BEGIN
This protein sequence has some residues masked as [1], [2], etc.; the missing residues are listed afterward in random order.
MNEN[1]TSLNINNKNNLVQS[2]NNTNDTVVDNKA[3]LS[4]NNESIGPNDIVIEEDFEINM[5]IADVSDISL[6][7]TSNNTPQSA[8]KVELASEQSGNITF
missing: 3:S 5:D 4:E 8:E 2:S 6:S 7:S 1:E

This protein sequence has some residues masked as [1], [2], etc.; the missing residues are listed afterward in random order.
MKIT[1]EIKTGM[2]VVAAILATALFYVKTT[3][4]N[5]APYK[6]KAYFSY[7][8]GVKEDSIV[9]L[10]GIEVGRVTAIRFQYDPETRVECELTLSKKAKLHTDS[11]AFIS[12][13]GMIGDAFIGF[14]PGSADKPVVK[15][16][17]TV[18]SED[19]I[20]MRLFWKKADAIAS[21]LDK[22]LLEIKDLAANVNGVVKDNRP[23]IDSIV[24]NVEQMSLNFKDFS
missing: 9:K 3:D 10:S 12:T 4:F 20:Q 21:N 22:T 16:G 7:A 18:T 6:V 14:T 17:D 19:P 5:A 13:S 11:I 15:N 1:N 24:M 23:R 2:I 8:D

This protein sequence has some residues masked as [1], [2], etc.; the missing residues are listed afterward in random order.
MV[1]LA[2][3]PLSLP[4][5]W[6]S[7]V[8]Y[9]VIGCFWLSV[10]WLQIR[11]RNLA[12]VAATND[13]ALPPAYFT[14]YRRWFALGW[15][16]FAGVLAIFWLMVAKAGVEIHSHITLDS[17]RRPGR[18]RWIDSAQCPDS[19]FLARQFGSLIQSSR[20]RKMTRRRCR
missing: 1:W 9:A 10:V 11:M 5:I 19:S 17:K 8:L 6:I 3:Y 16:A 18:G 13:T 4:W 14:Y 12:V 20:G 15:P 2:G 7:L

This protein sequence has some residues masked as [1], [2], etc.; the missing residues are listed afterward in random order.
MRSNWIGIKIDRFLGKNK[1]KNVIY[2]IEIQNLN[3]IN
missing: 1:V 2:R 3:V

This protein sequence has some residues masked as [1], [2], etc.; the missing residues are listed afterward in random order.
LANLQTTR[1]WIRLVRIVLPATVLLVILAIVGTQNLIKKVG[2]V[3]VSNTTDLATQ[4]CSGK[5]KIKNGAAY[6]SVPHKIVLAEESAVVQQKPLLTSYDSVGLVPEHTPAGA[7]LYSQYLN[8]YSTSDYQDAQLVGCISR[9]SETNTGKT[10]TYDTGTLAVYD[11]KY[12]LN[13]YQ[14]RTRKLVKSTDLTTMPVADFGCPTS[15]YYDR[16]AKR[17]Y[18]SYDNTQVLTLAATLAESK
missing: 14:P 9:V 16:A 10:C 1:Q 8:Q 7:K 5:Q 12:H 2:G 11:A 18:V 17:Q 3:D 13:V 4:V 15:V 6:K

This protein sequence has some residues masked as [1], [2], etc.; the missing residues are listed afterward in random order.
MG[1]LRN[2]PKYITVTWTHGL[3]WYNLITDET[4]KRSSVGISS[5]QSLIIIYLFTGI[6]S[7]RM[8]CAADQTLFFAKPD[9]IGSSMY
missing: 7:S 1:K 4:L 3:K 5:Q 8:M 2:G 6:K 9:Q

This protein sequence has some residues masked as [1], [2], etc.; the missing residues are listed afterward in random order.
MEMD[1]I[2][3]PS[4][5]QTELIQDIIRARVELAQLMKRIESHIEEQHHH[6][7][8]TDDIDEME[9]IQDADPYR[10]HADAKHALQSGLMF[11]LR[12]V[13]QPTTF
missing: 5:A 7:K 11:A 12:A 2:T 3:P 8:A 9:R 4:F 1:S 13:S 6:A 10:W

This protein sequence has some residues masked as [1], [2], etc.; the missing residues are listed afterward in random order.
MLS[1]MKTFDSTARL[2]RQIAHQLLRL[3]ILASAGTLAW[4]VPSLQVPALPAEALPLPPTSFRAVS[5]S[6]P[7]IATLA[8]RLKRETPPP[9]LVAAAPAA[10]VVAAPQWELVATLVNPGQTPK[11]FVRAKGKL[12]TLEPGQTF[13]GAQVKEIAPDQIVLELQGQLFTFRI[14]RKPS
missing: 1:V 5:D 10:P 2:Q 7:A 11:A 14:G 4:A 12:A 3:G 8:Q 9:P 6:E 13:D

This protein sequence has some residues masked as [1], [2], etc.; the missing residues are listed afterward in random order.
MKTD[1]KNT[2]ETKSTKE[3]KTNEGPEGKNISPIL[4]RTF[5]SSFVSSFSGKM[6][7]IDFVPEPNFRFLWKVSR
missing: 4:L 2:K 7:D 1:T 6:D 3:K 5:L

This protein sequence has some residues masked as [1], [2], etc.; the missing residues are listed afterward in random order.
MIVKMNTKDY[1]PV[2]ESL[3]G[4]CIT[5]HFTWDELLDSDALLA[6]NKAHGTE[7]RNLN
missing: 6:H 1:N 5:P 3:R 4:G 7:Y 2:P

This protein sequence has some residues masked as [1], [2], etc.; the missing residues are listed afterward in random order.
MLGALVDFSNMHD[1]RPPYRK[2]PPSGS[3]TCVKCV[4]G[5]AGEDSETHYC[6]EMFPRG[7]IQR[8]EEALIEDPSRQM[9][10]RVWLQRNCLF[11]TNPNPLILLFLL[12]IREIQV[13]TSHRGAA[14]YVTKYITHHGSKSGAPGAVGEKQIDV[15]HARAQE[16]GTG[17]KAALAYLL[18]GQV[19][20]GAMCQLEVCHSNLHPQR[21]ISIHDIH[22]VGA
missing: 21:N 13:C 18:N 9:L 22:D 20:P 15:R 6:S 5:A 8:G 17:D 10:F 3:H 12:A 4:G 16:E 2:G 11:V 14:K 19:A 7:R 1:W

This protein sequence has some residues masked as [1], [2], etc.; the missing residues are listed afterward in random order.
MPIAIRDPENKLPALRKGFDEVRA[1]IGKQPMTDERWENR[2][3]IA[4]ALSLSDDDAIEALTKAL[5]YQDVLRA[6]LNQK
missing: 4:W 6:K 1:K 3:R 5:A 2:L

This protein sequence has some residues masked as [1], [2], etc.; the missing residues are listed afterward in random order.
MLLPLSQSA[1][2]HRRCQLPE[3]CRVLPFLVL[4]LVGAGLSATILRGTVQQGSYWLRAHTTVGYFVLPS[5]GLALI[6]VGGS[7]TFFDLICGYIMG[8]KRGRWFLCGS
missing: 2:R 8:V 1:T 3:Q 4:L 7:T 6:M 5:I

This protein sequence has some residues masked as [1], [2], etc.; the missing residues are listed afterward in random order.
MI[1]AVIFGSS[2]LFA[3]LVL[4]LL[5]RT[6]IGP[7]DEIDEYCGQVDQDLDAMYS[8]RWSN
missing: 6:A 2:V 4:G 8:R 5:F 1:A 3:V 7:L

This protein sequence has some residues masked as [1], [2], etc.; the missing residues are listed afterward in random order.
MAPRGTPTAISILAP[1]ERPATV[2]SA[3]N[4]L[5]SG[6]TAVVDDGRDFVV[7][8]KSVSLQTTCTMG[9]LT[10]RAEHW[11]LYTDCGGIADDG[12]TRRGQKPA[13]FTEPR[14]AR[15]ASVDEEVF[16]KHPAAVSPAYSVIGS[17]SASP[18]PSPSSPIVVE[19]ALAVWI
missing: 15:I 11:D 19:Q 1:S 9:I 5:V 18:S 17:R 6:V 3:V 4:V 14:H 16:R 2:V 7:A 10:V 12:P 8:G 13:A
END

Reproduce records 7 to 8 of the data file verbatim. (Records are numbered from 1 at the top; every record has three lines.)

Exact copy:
This protein sequence has some residues masked as [1], [2], etc.; the missing residues are listed afterward in random order.
MEMD[1]I[2][3]PS[4][5]QTELIQDIIRARVELAQLMKRIESHIEEQHHH[6][7][8]TDDIDEME[9]IQDADPYR[10]HADAKHALQSGLMF[11]LR[12]V[13]QPTTF
missing: 5:A 7:K 11:A 12:A 2:T 3:P 8:A 9:R 4:F 1:S 13:S 6:A 10:W

This protein sequence has some residues masked as [1], [2], etc.; the missing residues are listed afterward in random order.
MLS[1]MKTFDSTARL[2]RQIAHQLLRL[3]ILASAGTLAW[4]VPSLQVPALPAEALPLPPTSFRAVS[5]S[6]P[7]IATLA[8]RLKRETPPP[9]LVAAAPAA[10]VVAAPQWELVATLVNPGQTPK[11]FVRAKGKL[12]TLEPGQTF[13]GAQVKEIAPDQIVLELQGQLFTFRI[14]RKPS
missing: 1:V 5:D 10:P 2:Q 7:A 11:A 14:G 4:A 12:A 3:G 8:Q 9:P 6:E 13:D